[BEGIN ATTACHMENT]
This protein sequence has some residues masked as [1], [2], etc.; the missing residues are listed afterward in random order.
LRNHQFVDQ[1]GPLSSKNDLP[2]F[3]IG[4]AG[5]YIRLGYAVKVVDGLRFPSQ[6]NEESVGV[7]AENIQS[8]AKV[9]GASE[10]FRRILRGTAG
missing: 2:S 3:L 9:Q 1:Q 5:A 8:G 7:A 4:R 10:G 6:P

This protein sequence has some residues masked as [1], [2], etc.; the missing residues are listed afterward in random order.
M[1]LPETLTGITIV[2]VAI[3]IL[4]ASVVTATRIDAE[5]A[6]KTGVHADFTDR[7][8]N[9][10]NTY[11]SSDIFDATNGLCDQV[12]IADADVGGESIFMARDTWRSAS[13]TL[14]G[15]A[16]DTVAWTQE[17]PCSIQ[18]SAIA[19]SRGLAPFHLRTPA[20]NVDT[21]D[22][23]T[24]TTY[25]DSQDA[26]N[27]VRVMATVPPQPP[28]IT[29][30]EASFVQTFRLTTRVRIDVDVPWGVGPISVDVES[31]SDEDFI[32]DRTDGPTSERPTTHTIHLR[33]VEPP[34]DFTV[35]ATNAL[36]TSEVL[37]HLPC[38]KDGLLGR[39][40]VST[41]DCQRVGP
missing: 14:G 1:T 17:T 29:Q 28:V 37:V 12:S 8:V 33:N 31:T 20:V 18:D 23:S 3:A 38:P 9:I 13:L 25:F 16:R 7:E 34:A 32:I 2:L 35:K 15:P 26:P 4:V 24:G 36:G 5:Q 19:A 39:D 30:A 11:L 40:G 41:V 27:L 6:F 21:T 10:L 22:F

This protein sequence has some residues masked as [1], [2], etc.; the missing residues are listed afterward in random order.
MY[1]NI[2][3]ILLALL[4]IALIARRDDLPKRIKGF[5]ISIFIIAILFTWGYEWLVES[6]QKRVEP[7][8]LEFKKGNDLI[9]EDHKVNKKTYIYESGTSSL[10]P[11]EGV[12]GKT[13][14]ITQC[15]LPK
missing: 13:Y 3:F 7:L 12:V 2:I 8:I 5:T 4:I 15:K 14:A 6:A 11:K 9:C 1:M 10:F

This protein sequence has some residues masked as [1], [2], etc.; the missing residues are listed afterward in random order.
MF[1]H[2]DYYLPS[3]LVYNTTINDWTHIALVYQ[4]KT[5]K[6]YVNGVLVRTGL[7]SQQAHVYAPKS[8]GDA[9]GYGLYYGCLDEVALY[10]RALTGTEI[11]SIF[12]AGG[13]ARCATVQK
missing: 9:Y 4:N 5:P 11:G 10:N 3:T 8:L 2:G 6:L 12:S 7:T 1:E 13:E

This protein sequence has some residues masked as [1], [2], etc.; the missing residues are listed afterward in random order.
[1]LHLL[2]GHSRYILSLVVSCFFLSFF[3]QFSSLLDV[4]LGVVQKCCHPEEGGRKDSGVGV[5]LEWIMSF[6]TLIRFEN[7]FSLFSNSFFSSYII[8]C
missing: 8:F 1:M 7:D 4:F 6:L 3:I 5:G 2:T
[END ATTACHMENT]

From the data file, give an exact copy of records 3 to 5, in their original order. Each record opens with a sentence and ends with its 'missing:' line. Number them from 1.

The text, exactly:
This protein sequence has some residues masked as [1], [2], etc.; the missing residues are listed afterward in random order.
MY[1]NI[2][3]ILLALL[4]IALIARRDDLPKRIKGF[5]ISIFIIAILFTWGYEWLVES[6]QKRVEP[7][8]LEFKKGNDLI[9]EDHKVNKKTYIYESGTSSL[10]P[11]EGV[12]GKT[13][14]ITQC[15]LPK
missing: 13:Y 3:F 7:L 12:V 2:I 8:I 5:T 4:I 15:K 14:A 6:A 11:K 9:C 1:M 10:F

This protein sequence has some residues masked as [1], [2], etc.; the missing residues are listed afterward in random order.
MF[1]H[2]DYYLPS[3]LVYNTTINDWTHIALVYQ[4]KT[5]K[6]YVNGVLVRTGL[7]SQQAHVYAPKS[8]GDA[9]GYGLYYGCLDEVALY[10]RALTGTEI[11]SIF[12]AGG[13]ARCATVQK
missing: 9:Y 4:N 5:P 11:G 10:N 3:T 8:L 2:G 6:L 12:S 7:T 1:E 13:E

This protein sequence has some residues masked as [1], [2], etc.; the missing residues are listed afterward in random order.
[1]LHLL[2]GHSRYILSLVVSCFFLSFF[3]QFSSLLDV[4]LGVVQKCCHPEEGGRKDSGVGV[5]LEWIMSF[6]TLIRFEN[7]FSLFSNSFFSSYII[8]C
missing: 8:F 1:M 7:D 4:F 6:L 3:I 5:G 2:T